Artisan Global Small Cap (ARTWX), February 2014

By David Snowball

Objective and Strategy

The fund seeks maximum long-term capital growth by investing in a compact portfolio of global small cap stocks. In general they pursue “high-quality companies that typically have a sustainable competitive advantage, a superior business model and a high-quality management team.” “Small caps” are stocks with a capitalization under $4 billion at time of purchase. The fund holds about 40 stocks. No more than 50% of the portfolio will be investing in emerging markets and the managers do not expect to hold more than 10%.

Adviser

Artisan Partners, L.P. Artisan is a remarkable operation. They advise the 13 Artisan funds (the 12 funds with a retail share class plus an institutional emerging markets fund), as well as a number of separate accounts. The firm has managed to amass over $105 billion in assets under management, of which approximately $45 billion are in their mutual funds. Despite that, they have a very good track record for closing their funds and, less visibly, their separate account strategies while they’re still nimble. Seven of the firm’s funds are closed to new investors, as of February 2014. Their management teams are stable, autonomous and invest heavily in their own funds.

Manager

Mark Yockey, Charles-Henri Hamker and David Geisler. Mr. Yockey joined Artisan in 1995 and has been repeatedly recognized as one of the industry’s premier international stock investors. He is a portfolio manager for Artisan InternationalArtisan International Small Cap and Artisan Global Equity Funds. He is, Artisan notes, fluent in French. Charles-Henri Hamker is an associate portfolio manager on Artisan International Fund, and a portfolio manager with Artisan International Small Cap and Artisan Global Equity Funds. He is fluent in French and German. (Take that, Yockey.)  Messrs Yockey and Hamker manage rather more than $10 billion in other assets and were nominated as Morningstar’s international-stock fund managers of the year in both 2012 and 2013. Mr. Yockey won the honor in 1998. Mr. Geisler joined Artisan as an analyst in 2007 after working for Cowen and Company. This is his first portfolio management assignment.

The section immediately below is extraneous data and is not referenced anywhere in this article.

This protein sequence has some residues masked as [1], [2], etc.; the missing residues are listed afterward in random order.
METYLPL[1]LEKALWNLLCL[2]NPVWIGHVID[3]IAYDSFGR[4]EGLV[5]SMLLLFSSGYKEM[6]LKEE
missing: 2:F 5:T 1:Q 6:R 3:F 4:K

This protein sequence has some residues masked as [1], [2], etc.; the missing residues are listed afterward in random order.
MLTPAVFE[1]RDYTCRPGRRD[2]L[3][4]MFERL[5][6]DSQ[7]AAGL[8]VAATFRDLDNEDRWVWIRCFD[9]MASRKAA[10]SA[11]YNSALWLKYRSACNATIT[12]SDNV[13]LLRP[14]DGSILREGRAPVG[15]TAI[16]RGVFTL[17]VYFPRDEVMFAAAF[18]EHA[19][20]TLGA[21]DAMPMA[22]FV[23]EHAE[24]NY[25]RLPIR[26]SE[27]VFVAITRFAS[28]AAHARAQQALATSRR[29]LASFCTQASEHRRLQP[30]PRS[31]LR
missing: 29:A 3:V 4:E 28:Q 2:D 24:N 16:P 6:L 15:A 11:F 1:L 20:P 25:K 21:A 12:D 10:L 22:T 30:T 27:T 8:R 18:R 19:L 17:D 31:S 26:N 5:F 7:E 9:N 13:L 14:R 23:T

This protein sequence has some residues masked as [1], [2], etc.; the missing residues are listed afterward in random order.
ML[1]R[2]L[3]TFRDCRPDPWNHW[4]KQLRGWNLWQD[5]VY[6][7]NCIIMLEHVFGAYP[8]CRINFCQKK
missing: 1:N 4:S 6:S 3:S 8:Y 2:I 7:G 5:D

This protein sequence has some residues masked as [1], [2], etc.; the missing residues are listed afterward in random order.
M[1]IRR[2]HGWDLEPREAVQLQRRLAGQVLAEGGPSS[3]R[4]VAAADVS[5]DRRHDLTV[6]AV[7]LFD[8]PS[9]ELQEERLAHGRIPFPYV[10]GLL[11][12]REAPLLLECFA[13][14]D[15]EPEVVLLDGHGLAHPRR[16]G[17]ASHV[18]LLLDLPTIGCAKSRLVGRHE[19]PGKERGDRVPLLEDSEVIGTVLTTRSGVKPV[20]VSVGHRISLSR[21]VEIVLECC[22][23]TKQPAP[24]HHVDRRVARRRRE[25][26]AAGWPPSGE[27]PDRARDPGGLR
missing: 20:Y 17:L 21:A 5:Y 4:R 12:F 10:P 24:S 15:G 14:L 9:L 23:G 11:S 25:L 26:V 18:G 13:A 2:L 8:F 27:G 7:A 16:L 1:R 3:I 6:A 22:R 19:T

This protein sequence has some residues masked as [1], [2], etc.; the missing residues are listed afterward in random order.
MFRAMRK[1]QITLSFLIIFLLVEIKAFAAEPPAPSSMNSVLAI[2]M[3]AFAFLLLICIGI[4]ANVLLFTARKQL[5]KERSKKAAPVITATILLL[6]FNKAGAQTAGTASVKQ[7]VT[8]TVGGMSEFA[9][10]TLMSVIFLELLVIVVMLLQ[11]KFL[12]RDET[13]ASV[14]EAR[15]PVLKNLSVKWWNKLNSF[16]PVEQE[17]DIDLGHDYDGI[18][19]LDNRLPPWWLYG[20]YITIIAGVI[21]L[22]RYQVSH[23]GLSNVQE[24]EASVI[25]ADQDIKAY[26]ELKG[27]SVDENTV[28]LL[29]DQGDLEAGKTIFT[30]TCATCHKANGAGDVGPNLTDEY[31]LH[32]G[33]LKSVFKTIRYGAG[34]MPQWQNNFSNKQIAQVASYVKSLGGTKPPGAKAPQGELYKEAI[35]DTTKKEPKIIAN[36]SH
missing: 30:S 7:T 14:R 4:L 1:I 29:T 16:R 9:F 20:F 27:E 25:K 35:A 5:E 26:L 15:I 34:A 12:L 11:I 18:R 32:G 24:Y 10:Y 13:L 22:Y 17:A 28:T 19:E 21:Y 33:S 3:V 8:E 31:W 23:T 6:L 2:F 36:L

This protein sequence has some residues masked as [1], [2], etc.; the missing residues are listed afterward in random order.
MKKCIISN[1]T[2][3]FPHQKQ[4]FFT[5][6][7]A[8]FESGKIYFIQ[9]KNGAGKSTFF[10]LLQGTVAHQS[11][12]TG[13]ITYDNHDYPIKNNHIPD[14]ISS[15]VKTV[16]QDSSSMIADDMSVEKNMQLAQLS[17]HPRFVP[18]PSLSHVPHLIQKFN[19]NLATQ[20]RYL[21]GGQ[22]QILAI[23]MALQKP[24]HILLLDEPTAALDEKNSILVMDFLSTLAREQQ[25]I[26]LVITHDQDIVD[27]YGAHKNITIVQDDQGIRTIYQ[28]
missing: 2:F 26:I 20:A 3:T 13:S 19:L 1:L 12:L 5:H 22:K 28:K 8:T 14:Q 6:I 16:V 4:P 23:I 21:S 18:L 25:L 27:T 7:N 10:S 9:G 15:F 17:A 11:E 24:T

Strategy capacity and closure

Between $1 – 2 billion, depending on how quickly money is flowing in and the state of the market.  Artisan has an exceptional record for closing funds before they become overly large – seven of their 12 retail funds are, or imminently will be, closed to new investors and Artisan International Small Cap closed in 2003 with about $500 million in assets. As a result, closing the fund well before it hits the $2 billion cap seems likely.

Management’s Stake in the Fund

Mr. Yockey has over $1 million in the fund, Mr. Geisler has between $50,000 – 100,000 and Mr. Hamker has no investment in it. Only one of the funds five independent directors has an investment in the fund; in general, the Artisan directors have invested between hundreds of thousands to millions of their own dollars in the Artisan complex.

Opening date

June 23, 2013

Minimum investment

$1,000

Expense ratio

1.50% after waivers on assets of $53 million, as of January 2014.

Comments

There is a real question about whether early 2014 is a good time to begin investing in small cap stocks. The Leuthold Group reports that small cap stocks are selling at record or near-record premiums to large caps and manager David Geisler concurs that “U.S. small caps are close to peak valuations.” The managers have added just one or two names to the portfolio in recent months; they are not, Mr. Geisler reports, “on a buying strike but we try to be thoughtful.”  Perhaps in recognition of those factors, Mike Roos, a vice president and managing director at Artisan (also a consistently thoughtful, articulate guy), reports that Artisan will do no marketing of the fund.  “We look forward to organic growth of the fund, but we’re simply not pushing it.”